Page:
2. Another of the objects proposed is, to afford to Native Children instruction in useful knowledge, and especially in the English Language, without any immediate view to their becoming Christians. It seems now to be generally believed, that little effect can be produced by preaching, while superstition and extreme ignorance are the prevailing characteristics of the people. We have not here, indeed, to encounter barbarism: the impediments to conversion are probably much greater than really rude and uncivilized life ever presents: the progress of our religion is here opposed by discipline and system: and by these alone, with the Divine blessing, can it ever make its way: the tenets of superstition are inculcated in early life: the popular writings are general tales familiarizing the mind with the achievements of Hindoo Divinities; and the Brahmin possesses an almost unbounded influence over the people committed to his care. While this state of things prevails, the truths of the Gospel are heard unheeded: they are not perceived to be truths, nor is there much disposition to examine them: they appeal to no recognized principle, and they excite no interest: the Hindoo, if he reflects at all, finds atonement in his sacrifice, and a mediator in his priest.

It is conceived, therefore, that one great instrument of the success of Christianity will be the diffusion to[Pg 157] European Knowledge: it seems almost impossible that they, who in their childhood shall have been accustomed to use their minds, can ever afterwards be capable of adopting the absurdities and reverencing the abominations now proposed to them as truth, and the acceptable worship of God: it is hoped that, by enlarging the sphere of their ideas generally, we shall teach them to inquire at least, upon subjects on which we do not professedly instruct them; and that they, who have been emancipated from superstition, may in time be brought to a knowledge of Christ.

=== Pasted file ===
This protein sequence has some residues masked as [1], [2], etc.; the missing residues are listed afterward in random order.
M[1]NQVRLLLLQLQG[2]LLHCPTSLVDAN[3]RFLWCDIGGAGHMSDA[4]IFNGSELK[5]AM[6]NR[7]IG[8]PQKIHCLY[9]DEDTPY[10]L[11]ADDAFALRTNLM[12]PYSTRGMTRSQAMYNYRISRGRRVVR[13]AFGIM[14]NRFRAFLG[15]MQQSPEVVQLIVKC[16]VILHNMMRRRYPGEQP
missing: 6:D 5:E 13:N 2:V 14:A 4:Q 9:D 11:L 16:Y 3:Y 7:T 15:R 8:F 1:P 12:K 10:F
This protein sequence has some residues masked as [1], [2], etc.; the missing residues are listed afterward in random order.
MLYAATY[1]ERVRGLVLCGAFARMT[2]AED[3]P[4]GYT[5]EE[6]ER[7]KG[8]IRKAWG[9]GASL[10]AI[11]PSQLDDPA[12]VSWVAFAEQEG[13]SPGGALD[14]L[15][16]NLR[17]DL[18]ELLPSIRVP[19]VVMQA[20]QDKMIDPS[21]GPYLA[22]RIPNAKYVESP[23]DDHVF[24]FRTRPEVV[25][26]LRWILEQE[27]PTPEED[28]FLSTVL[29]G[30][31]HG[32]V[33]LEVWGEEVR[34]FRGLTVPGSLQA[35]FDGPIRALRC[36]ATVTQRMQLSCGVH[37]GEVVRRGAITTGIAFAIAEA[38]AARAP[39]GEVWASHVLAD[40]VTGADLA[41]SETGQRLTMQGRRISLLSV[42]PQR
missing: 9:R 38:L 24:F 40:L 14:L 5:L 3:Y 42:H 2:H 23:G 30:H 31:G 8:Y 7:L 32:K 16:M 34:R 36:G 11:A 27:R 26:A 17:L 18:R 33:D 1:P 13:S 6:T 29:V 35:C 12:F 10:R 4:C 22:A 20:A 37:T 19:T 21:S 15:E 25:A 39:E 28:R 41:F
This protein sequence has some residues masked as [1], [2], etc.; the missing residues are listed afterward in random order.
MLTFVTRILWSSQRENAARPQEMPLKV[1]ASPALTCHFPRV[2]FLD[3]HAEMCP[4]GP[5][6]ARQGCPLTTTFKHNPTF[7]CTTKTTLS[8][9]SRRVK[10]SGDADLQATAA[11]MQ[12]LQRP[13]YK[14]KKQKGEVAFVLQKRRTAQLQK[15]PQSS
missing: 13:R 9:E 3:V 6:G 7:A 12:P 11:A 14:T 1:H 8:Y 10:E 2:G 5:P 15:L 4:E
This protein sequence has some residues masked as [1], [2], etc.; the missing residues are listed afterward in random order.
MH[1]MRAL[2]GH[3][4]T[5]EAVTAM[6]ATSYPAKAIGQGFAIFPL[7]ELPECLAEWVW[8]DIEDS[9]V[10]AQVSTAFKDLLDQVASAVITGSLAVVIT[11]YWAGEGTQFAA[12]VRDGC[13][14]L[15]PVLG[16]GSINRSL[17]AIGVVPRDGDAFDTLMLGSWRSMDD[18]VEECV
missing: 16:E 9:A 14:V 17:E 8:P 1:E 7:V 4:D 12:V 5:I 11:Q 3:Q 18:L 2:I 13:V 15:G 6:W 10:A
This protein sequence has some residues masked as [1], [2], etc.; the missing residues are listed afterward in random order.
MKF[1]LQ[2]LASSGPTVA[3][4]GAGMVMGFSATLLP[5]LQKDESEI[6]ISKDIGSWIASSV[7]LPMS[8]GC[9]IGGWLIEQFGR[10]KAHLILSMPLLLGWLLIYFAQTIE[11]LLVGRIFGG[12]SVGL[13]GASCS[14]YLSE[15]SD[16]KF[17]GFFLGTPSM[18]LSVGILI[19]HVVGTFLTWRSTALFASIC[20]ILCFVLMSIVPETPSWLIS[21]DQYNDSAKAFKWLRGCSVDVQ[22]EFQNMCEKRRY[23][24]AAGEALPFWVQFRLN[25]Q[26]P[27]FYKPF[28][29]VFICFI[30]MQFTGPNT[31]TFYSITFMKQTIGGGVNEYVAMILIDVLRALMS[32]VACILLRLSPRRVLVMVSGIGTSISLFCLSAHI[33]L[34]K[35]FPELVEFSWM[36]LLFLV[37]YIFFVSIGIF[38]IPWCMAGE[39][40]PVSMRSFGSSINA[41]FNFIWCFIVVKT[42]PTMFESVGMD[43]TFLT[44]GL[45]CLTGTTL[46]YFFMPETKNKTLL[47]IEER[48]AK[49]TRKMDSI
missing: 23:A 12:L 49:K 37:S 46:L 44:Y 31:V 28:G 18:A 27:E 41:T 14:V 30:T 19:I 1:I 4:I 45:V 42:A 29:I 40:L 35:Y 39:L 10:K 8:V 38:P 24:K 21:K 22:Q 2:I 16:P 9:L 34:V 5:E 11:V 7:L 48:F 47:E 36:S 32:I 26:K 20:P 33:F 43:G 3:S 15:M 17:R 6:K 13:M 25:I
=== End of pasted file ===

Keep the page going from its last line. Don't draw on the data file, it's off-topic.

I have, however, laid particular stress upon the teaching of English: if this were generally understood through the country, it would, I doubt not, entirely alter the condition of the people; it would give them access to our literature and habits of thinking; and the familiar use of it would tend very much to dissipate the prejudices and the difference which now stand in the way of conversion. Our language is so unlike every thing Oriental, not merely in its structure, but in the ideas to which it is made subservient, in imagery, in metaphor, and in sentiment, that a competent acquaintance with it seems unavoidably to lead the mind of a Native into a new train of thought, and a wider field of reflection. We, in learning the languages of the East, acquire only a knowledge of words; but the Oriental, in learning our language, extends his knowledge of things.

The introduction of our language, however, into this country, to any great extent, is, in the present state of things, to be wished for rather than to be expected. To the acquisition of it there has not been much inducement. For almost every purpose of intercourse with the Natives, we have learnt their languages, instead of inviting them to learn ours; the effect of which has been, that they have hitherto known little more of our religion, our science, and our institutions, than may have transpired in an intercourse which had other objects in view. Still, however, parents are found, who are anxious that their children should acquire our language, especially in the neighbourhood of the Presidencies; and this disposition is increasing: a knowledge of English is found to facilitate the intercourse of the Natives with the commercial part of the community, especially since the opening of the trade; and it is useful in some of the public offices;—of this disposition we should avail ourselves as far as we can. Neither is there a backwardness to attend Schools for instruction in general knowledge; the only restriction is, that we do not introduce the Scripture, or books directly inculcating our religion; and even that is by no means rigidly enforced.